The proletariat is a powerful social unity which manifests its force fully during the periods of intense revolutionary struggle for the aims of the whole class. But within this unity we observe a great variety of types. Between the obtuse illiterate village shepherd and the highly qualified engine-driver there lie a great many different states of culture and habits of life. Every class, moreover, every trade, every group consists of people of different age, different temperaments and with a different past. But for this variety, the work of the Communist Party might have been an easy one. The example of the West of Europe shows, however, how difficult this work is in reality. One might say that the richer the history of a country, and, the same time, of its work-ing-class, the greater within it the accumulation of memories, traditions, habits, the larger the number of old groupings—the harder it is to achieve a revolutionary unity of the working-class. The Russian proletariat is poor in class history and class traditions. This has undoubtedly facilitated its revolutionary education leading up to October. It causes, on the other hand, the difficulty of constructive work after October. The Russian worker—except the very top of the class—usually lacks the most elementary habits and notions of culture (in regard to tidiness, instruction, punctuality, etc.). The West European worker possesses these habits. He has acquired them by a long and slow process, under the bourgeois regime. This explains why in the West of Europe the working class—its superior elements, at any rate—is so strongly attached to the bourgeois regime with its democracy, freedom of the capitalist press, and all the other blessings. The belated bourgeois regime in Russia had no time to do any good to the working class, and the Russian proletariat broke from the bour-geoisie all the more easily, and overthrew the bourgeois regime without regret. But for the very same reason the Russian proletariat is only just beginning to acquire and to accumulate the simplest habits of culture, doing it already in the conditions of a socialist workers’ state. History gives nothing free of cost. Having made a reduction on one point—in politics, it makes us pay the more on another—in culture. The more easily (comparatively, of course) did the Russian proletariat pass through the revolutionary crisis, the harder becomes now its socialist constructive work. But, on the other side, such is the frame of our new social structure, marked by the four characteristics men-tioned above, that all genuine, efficient efforts in the domain of econo-mics and culture bear practically the impress of socialism. Under the bourgeois regime the workman, with no desire or intention on his part, was continually enriching the bourgeoisie, and did it all the more, the better his work was. In the Soviet state a conscientious and good worker, whether he cares to do it or not (in case he is not in the Party and keeps away from politics) achieves socialist results and increases the wealth of the working class. This is the doing of the October Revolution, and the N.E.P. has not changed anything in this respect.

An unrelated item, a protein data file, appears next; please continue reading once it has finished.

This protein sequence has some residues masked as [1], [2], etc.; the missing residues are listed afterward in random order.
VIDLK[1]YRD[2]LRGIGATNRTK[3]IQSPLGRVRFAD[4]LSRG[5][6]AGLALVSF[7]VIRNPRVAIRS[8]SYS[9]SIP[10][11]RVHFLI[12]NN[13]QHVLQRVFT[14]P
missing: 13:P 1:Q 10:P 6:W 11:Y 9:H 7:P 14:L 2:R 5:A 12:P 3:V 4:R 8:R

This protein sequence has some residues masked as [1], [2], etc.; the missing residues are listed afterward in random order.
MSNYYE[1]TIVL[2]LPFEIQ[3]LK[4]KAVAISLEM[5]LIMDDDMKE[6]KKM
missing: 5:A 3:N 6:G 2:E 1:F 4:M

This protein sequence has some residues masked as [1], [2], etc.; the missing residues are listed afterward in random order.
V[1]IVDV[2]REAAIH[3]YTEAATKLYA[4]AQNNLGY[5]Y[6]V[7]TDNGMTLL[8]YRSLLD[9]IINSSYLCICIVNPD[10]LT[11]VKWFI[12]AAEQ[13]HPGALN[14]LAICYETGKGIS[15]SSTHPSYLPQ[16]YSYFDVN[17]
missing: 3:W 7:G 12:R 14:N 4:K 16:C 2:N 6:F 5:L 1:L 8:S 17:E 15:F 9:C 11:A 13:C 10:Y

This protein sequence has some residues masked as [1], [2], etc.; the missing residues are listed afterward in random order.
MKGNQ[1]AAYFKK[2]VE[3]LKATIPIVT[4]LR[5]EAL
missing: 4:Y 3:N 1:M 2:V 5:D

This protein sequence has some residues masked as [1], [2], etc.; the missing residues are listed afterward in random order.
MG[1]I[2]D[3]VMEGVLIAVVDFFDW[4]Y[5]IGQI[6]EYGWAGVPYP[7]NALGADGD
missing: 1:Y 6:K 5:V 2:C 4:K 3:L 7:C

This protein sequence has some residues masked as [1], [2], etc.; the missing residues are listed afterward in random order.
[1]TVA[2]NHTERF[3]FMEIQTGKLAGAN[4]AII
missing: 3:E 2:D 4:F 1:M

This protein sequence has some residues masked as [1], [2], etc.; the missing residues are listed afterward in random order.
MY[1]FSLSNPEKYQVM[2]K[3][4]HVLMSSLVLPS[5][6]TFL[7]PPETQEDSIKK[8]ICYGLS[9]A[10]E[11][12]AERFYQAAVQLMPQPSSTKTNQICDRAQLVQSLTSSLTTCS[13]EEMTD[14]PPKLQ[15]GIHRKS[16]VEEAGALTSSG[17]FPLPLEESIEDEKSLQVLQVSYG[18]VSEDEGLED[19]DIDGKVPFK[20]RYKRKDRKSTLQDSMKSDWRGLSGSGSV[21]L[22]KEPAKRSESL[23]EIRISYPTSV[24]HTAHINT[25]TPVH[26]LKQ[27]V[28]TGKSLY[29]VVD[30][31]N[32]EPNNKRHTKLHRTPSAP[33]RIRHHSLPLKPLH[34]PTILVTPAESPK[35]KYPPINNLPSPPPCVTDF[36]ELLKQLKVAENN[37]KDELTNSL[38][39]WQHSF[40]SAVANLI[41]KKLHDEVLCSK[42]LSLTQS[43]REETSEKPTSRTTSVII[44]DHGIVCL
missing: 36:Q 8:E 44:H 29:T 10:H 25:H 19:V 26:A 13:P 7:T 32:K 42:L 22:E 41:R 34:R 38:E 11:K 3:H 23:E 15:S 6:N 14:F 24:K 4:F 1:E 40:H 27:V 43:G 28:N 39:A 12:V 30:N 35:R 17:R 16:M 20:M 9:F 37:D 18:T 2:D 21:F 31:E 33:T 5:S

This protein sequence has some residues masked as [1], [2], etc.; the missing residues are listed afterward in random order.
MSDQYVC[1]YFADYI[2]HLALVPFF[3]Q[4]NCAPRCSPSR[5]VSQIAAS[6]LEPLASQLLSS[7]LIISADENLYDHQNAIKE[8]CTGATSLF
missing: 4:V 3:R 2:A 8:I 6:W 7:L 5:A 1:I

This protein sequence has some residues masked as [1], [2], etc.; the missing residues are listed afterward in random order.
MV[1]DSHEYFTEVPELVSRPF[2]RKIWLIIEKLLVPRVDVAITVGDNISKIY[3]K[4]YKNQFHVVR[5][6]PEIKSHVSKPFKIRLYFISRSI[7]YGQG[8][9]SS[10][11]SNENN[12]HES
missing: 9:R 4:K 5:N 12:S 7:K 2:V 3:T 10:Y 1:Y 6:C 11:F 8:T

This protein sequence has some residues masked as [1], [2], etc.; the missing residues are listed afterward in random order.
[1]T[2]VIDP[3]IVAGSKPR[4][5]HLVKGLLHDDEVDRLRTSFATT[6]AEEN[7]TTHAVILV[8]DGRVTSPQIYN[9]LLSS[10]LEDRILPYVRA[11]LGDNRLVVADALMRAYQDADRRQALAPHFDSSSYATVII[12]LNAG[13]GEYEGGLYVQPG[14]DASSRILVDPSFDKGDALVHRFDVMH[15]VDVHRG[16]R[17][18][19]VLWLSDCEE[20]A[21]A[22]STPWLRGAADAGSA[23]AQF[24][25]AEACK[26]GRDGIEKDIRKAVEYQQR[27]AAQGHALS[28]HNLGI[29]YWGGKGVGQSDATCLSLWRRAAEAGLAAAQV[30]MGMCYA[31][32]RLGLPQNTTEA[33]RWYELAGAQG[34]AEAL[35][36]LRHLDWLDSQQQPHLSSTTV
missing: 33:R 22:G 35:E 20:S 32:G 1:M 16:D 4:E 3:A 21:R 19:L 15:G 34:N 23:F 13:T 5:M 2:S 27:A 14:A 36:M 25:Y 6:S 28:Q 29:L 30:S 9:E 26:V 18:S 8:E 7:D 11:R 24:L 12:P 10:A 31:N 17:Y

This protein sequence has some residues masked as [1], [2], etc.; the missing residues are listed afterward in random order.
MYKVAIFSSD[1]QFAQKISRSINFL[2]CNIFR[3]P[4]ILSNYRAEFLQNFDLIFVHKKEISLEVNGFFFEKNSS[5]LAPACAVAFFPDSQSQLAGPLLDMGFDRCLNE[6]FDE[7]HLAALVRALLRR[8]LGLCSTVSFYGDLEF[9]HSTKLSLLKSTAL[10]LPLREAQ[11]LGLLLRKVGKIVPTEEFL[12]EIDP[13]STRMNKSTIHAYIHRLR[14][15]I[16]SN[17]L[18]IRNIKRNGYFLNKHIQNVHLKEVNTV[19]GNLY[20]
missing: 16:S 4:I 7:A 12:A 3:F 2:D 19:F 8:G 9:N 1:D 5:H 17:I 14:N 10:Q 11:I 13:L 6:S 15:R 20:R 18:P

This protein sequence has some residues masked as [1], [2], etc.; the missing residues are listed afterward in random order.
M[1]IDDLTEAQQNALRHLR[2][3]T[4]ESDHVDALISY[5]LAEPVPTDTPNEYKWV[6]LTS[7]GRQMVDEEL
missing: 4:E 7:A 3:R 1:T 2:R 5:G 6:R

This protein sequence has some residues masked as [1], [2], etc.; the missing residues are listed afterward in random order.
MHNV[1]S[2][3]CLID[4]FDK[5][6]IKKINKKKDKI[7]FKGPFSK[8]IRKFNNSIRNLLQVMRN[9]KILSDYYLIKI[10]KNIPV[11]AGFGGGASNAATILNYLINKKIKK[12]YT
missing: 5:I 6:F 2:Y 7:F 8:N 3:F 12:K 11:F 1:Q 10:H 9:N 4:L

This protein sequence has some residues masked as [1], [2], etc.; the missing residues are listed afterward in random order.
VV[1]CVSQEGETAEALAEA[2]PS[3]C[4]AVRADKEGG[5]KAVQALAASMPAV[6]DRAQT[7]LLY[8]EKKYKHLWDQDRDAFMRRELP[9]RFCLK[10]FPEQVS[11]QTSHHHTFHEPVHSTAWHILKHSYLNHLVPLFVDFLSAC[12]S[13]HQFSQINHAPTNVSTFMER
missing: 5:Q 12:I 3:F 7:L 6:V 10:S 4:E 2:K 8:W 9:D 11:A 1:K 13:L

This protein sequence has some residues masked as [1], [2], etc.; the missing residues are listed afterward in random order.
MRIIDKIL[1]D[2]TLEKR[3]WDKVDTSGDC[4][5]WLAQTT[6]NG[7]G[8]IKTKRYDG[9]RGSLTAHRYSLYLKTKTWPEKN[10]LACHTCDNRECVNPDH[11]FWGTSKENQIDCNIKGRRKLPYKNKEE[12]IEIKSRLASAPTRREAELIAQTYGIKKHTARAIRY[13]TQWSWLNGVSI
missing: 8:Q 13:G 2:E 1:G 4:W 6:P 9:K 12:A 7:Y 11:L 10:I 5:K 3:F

Workers who do not belong to the Party, who are deeply de-voted to production, to the technical side of their work, are many in Russia but they are not altogether “unpolitical,” not indifferent to politics. In all the grave and difficult moments of the revolution they were with us. The overwhelming majority of them were not frightened by October, did not desert, were not traitors. During the civil war many of them fought on the different fronts, others worked for the army, supplying the munitions. They may be described as “non-political,” but in the sense that in peace time they care more for their professional work or their families than for politics. They all want to be good workers, to get more and more efficient each in his particular job, to rise to a higher position—partly for the benefit of their families, but also for the gratification of their perfectly legi-timate professional ambition. Implicitly every one of them, as I said before, does socialist work without even being aware of it. But being the Communist Party, we want these workers consciously to connect their individual productive work with the problems of socialist construction as a whole. The interests of Socialism will be better secured by such united activities, and the individual builders of Socialism will get a higher moral satisfaction out of their work.